Friday, November 20, 2009


While I was working in Canada at the back end of the '90s I developed the habit of writing a weekly e-mail 'bulletin' to friends back in the UK as a way of keeping in touch.  (Yes, we had real, one-to-one communication back in those days, rather than just broadcasting personal information into the void via Facebook or Twitter.)  I continued to do this intermittently over the next couple of years when I'd returned to the UK (since I'd made a lot of new friends in North America; and I was working such stupid hours - and for so little  money - that I wasn't even seeing very much of the people I knew in London).

When I moved to China, communication by telephone became nearly impossible (bothersomely expensive, even with IP cards; and that 8-hour time difference is a bitch to work around), so the bulletins once again became a regular and essential means of sharing news.

When I started out, I was keeping them down to 700 or 800 words each, but they slowly grew longer (typically 1,200 words, but sometimes 1,500 or even 2,000) and, I fear, began to tax the patience of my friends.  Well, no - people just stopped reading them.  So I moved on to blogging instead.

However, I just happened upon my batch of 'China Bulletins' while copying over some files from my old computer, and I thought I might start to share occasional snippets from them on here.

This is one of my very first ones, from the beginning of September 2002 (I titled it The Searchers).


The early days of life in a 'third world' country (a label no doubt outmoded and un-PC, and one which the Chinese would take umbrage at...... but if the shit fits.....) are a constant quest:  even buying toothpaste can be a gumption-testing challenge (although I must confess that life in this respect is far, far easier than it was when I last visited China: there is a huge hypermarket that sells almost everything only about a 10-minute walk away; and almost all the packaging has some English on it these days.... so routine shopping is still time-consuming, but a lot less of an ordeal than it might be).

I spent most of my first week trying to track down a bottle-opener (having unaccountably left my beloved Swiss Army penknife behind in England), an item which does not appear to be for sale in any shop, and which is hard to enquire about when you don't know the Chinese for it (and my Chinese colleagues seemed strangely reticent about telling me - oh, how they love to tease the foreign devils!).  I thought my mime was pretty unambiguous, but it tended to produce only laughter rather than assistance.  I eventually persuaded the manageress of our nearest mini-supermarket to give me hers (using my patented shrug-and-smile method of communication), but what I had taken to be an international-goodwill-gesture on her part appeared to result in a hefty 15yuan surcharge on my bill.  I am assured by tittering Chinese colleagues that this is far and away the most expensive bottle-opener in China, but I don't regard the expense as too unreasonable, and it is now my most prized possession: it has talismanic properties beyond its immediate practical use.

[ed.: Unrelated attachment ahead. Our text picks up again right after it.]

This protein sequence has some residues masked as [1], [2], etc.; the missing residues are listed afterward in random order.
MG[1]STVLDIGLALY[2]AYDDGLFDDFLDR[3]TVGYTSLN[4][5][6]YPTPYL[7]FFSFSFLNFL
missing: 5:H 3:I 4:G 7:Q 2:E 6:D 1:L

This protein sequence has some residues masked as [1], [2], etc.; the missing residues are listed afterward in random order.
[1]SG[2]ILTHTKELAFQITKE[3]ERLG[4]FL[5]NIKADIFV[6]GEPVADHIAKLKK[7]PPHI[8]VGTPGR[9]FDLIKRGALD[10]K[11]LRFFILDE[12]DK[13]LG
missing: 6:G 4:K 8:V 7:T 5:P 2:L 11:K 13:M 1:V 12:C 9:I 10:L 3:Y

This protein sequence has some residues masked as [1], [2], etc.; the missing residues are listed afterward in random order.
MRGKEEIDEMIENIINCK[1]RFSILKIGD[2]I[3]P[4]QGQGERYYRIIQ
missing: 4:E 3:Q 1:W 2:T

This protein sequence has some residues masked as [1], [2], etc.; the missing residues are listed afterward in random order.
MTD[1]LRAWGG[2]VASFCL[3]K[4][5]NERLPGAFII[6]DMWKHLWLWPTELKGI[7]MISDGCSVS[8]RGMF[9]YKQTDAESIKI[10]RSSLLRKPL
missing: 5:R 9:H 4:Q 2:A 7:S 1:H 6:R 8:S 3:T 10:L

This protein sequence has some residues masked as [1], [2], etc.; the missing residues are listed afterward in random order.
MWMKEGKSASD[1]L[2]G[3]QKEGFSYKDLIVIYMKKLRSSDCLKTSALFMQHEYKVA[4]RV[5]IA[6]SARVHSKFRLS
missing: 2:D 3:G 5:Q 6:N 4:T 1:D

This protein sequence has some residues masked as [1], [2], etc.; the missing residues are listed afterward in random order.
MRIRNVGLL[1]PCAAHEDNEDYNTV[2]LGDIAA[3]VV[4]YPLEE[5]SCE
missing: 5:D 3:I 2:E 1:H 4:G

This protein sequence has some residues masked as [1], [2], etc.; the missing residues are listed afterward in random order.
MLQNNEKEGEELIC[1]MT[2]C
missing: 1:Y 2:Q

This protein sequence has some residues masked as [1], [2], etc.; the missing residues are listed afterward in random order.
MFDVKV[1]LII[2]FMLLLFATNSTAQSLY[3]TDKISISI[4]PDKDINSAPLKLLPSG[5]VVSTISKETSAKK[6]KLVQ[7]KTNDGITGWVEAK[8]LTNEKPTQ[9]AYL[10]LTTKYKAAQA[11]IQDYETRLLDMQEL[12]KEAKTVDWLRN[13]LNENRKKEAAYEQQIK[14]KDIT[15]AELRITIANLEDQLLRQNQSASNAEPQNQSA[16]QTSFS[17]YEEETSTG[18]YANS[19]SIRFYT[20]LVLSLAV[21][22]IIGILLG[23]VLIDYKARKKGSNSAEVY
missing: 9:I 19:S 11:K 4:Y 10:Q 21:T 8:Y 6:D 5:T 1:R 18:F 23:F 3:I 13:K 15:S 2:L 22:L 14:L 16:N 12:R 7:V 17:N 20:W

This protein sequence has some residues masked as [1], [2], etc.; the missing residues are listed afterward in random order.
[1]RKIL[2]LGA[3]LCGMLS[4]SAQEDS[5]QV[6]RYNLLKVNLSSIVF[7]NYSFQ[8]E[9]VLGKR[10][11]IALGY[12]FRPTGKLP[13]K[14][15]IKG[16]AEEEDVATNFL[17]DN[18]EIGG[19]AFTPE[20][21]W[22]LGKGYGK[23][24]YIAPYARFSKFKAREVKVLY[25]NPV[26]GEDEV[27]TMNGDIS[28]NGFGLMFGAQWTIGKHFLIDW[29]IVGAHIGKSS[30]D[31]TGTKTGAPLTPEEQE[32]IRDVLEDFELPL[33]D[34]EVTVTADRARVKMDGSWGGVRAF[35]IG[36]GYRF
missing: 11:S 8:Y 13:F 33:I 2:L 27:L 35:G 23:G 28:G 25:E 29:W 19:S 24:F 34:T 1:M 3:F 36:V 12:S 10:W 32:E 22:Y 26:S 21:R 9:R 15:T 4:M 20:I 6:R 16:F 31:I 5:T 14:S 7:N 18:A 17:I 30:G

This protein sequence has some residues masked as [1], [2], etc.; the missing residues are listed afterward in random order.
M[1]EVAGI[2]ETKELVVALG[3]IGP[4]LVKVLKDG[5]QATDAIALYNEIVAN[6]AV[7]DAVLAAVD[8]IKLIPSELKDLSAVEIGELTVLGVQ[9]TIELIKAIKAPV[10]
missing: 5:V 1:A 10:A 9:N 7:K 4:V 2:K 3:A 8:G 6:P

I am generally rather scornful of those who cling to their Western comforts (in Beijing these days you can live a fully Western lifestyle if you have enough money: it is, for example, possible to get a pizza delivery in exchange for one of your less important limbs; most of the other teachers here are pursuing this course to some extent, presumably at the expense of their life savings or their credit rating), but I decided that I would allow myself only the indulgence of an occasional slice of toast.  I have located bread (now quite common, though not very good), margarine (butter also now quite common, but prohibitively expensive for regular consumption), strawberry jam (but, alas, no marmalade), and an electric toaster (an expensive Western import..... local consumer electrical goods are pretty cheap, but they haven't cottoned on to this one yet). Now, the one thing that continues to defeat me is a knife for spreading the jam'n'marge: still utterly unobtainable out here?!  I wish I had kept the Lufthansa cutlery from the flight out (surely the only airline in the world that is still providing large, sharp, metal knives with its dreadful inflight meals?).

I rediscovered the original Disappearing Restaurant that had been so sapping my confidence in ever being able to find my way around here, though I am still plagued by a nagging conviction that it is not quite where we had left it.  My latest bugbear as I struggle to master the amorphous local geography is the Disappearing Doughnut Shop.

At least these difficulties have provided plenty of ice-breaking activities for my class, as I set them to answer queries like: "Where can I get my hair cut?" (without being charged 50yuan and offered 'something for the weekend'); "Where can I go to the cinema?" (invariably provoking the incredulous response: "Why would you want to go to the cinema when you can watch VCDs at home??"); "Where can I buy English-language books and newspapers?"; etc., etc., etc.
Oh yes, it's a constant quest.


The Nag said...

Have you found a modern day "Horace"?

Froog said...

I am the modern Horace!

The Nag said...

as in a fly in Canada... .

Froog said...

Oh, gosh, I'd almost forgotten him - Horace the dipso pet housefly.

I should write about him on here sometime.

Oddly enough, houseflies are just about unknown out here. Never had one in my apartment, anyway.

Worrying, really. It suggests huge amounts of DVD in the environment.

Someone pointed out to me just recently that there aren't any rats either....

Froog said...

"DVD" in the environment? What a weird typo! Of course, I meant DDT.